Much Ado About Touch

Jen Üner

Touch is already a part of the Mezzanine user interface on tablets and smart phones, and it’s coming to display screens this fall.

 We recognize there’s a love affair with touch. We all use it on the smart phones in our pockets. Indeed it is a part of the user interface for Mezzanine, our flagship product for visual collaboration in the enterprise. On a smart phone or tablet, a collaborator in a Mezzanine session can control the shared digital workspace with familiar touch commands to move / drag / drop / pinch / zoom / slide / delete. For annotation with an iPad, it’s simple to pull up a color selector ‘paint box’ to enable annotation over graphics and video streams with a fingertip. Immediately, a collaborator can contribute a marked up graphic to a session’s workflow from anywhere in real time, even while seated at a conference table. 

This powerful touch capability is often overshadowed by the wand, Mezzanine’s remarkable gestural input device that is endlessly gratifying for commanding content across display screens occupying every wall surface from wherever you are in the room. Adding to this, we have heard time and again, “people just don’t want to get up in the middle of a meeting and go to a wall to do everything on a display screen. Standing meetings are not really all that common.” Plus, as soon as you stand in front of the display, you block sight lines to whatever is on the screens. 

So you can imagine our surprise at the immediate and enthusiastic reception we received at InfoComm for the beta demonstration of touch annotation and white-boarding directly on the display screens in the Mezzanine 200 Series. Our research had indicated that while touch screen white-boarding is a commonly promoted in the marketplace, it isn’t so commonly utilized in the workplace. So we decided to take a deeper dive on this, as we continue to study human behavior in architectural space for the development of our spatial computing platform, and we discovered two things we think are worth sharing.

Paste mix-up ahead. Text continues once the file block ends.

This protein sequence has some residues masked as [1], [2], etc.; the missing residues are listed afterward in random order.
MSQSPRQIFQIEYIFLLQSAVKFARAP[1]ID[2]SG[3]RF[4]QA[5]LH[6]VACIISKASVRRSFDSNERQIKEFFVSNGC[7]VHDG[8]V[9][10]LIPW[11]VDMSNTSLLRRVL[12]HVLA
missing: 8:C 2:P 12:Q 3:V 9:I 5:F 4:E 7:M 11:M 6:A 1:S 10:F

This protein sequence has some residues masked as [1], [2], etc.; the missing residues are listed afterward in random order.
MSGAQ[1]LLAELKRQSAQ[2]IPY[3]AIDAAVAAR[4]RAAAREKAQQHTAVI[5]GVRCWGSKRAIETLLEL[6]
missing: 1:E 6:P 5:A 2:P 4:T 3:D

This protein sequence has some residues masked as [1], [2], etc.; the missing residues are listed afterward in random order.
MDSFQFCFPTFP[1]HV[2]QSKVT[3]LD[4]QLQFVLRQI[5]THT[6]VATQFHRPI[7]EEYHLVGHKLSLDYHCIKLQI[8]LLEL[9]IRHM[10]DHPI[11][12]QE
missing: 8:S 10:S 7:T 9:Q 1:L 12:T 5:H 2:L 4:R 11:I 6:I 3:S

1. Yes, people will stand up in a meeting…sometimes. Collaborators will do this when they need to command attention to make a point. They don’t want to do it all the time for every little navigation or illustration, but there is certain and valuable ceremony in breaking the flow of table talk of the group by standing up and going over to the wall to illustrate a point. A part of a meeting might even involve multiple people at a wall, but it isn’t the whole meeting.

  2. Artifacts are important. After said group interaction – commanding attention, annotating content, drawing up a thing – there is an outcome: a new visual asset is created. This asset supports the point that was just made, and very often it will be useful to capture and access this visual piece again.

Taking both of these findings into consideration, we are optimizing touch annotation for the Mezzanine 200 Series, which is our scaled solution for the most intensive team collaboration sessions. Teams utilizing Mezzanine 200 to connect across office locations will enjoy the direct access to make a point with touch annotation right on the display screen, and the easy means of capturing the result directly into the session portfolio. To see this solution for yourself, so that you can evaluate its deployment across your enterprise, schedule a demo with us or contact one of our integration partners.


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